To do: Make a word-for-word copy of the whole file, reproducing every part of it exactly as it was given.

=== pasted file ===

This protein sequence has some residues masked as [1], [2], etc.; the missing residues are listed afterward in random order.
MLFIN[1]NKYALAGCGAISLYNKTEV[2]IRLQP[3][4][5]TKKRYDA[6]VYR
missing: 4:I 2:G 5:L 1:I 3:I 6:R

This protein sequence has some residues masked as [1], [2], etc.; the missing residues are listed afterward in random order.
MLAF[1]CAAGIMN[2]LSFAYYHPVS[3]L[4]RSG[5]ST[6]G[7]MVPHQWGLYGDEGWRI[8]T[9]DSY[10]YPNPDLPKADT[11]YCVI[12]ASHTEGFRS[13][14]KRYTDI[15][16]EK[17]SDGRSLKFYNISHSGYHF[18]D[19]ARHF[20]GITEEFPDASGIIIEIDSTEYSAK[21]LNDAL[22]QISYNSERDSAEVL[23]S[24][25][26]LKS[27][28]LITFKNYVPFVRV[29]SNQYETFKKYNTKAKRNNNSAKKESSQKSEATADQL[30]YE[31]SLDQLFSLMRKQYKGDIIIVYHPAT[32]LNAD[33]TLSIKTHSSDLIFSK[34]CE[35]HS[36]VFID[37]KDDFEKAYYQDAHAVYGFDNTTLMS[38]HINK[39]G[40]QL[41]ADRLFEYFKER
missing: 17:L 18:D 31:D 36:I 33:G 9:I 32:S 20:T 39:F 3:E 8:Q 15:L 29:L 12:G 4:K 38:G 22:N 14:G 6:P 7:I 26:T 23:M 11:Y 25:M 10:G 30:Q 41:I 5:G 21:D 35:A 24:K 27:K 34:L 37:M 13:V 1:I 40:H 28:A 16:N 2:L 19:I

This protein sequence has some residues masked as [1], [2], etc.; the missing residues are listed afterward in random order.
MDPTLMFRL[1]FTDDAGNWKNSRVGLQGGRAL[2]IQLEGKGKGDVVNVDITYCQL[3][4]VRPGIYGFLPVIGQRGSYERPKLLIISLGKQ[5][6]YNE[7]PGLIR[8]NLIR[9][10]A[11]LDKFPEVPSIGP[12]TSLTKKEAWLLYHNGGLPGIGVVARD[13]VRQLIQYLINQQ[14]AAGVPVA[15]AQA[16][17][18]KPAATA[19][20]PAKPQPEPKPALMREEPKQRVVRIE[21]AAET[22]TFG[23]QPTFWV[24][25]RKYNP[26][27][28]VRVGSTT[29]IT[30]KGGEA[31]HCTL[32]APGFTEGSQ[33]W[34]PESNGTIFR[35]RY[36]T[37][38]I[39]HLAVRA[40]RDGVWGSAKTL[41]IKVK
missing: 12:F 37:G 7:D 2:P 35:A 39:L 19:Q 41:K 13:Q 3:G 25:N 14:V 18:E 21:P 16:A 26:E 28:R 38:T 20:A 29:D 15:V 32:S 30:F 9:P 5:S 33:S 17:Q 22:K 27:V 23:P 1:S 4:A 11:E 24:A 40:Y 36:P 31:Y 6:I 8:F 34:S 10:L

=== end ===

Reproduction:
This protein sequence has some residues masked as [1], [2], etc.; the missing residues are listed afterward in random order.
MLFIN[1]NKYALAGCGAISLYNKTEV[2]IRLQP[3][4][5]TKKRYDA[6]VYR
missing: 4:I 2:G 5:L 1:I 3:I 6:R

This protein sequence has some residues masked as [1], [2], etc.; the missing residues are listed afterward in random order.
MLAF[1]CAAGIMN[2]LSFAYYHPVS[3]L[4]RSG[5]ST[6]G[7]MVPHQWGLYGDEGWRI[8]T[9]DSY[10]YPNPDLPKADT[11]YCVI[12]ASHTEGFRS[13][14]KRYTDI[15][16]EK[17]SDGRSLKFYNISHSGYHF[18]D[19]ARHF[20]GITEEFPDASGIIIEIDSTEYSAK[21]LNDAL[22]QISYNSERDSAEVL[23]S[24][25][26]LKS[27][28]LITFKNYVPFVRV[29]SNQYETFKKYNTKAKRNNNSAKKESSQKSEATADQL[30]YE[31]SLDQLFSLMRKQYKGDIIIVYHPAT[32]LNAD[33]TLSIKTHSSDLIFSK[34]CE[35]HS[36]VFID[37]KDDFEKAYYQDAHAVYGFDNTTLMS[38]HINK[39]G[40]QL[41]ADRLFEYFKER
missing: 17:L 18:D 31:D 36:I 33:G 9:I 32:S 20:T 39:F 3:E 8:Q 15:L 29:L 12:G 4:K 38:G 22:N 14:G 6:P 7:I 26:T 23:M 11:Y 25:M 10:G 30:Q 41:I 5:G 21:D 35:A 24:K 27:K 34:L 37:M 13:V 1:I 40:H 28:A 16:N 2:L 19:I

This protein sequence has some residues masked as [1], [2], etc.; the missing residues are listed afterward in random order.
MDPTLMFRL[1]FTDDAGNWKNSRVGLQGGRAL[2]IQLEGKGKGDVVNVDITYCQL[3][4]VRPGIYGFLPVIGQRGSYERPKLLIISLGKQ[5][6]YNE[7]PGLIR[8]NLIR[9][10]A[11]LDKFPEVPSIGP[12]TSLTKKEAWLLYHNGGLPGIGVVARD[13]VRQLIQYLINQQ[14]AAGVPVA[15]AQA[16][17][18]KPAATA[19][20]PAKPQPEPKPALMREEPKQRVVRIE[21]AAET[22]TFG[23]QPTFWV[24][25]RKYNP[26][27][28]VRVGSTT[29]IT[30]KGGEA[31]HCTL[32]APGFTEGSQ[33]W[34]PESNGTIFR[35]RY[36]T[37][38]I[39]HLAVRA[40]RDGVWGSAKTL[41]IKVK
missing: 12:F 37:G 7:D 2:P 35:A 39:L 19:Q 41:K 13:Q 3:G 25:N 14:V 18:E 21:P 16:A 26:E 28:R 38:T 20:A 29:D 15:V 32:S 30:F 9:P 5:S 33:S 17:Q 22:K 27:V 23:P 1:S 4:A 11:E 24:A 40:Y 36:P 31:Y 6:I 8:F 34:S 10:L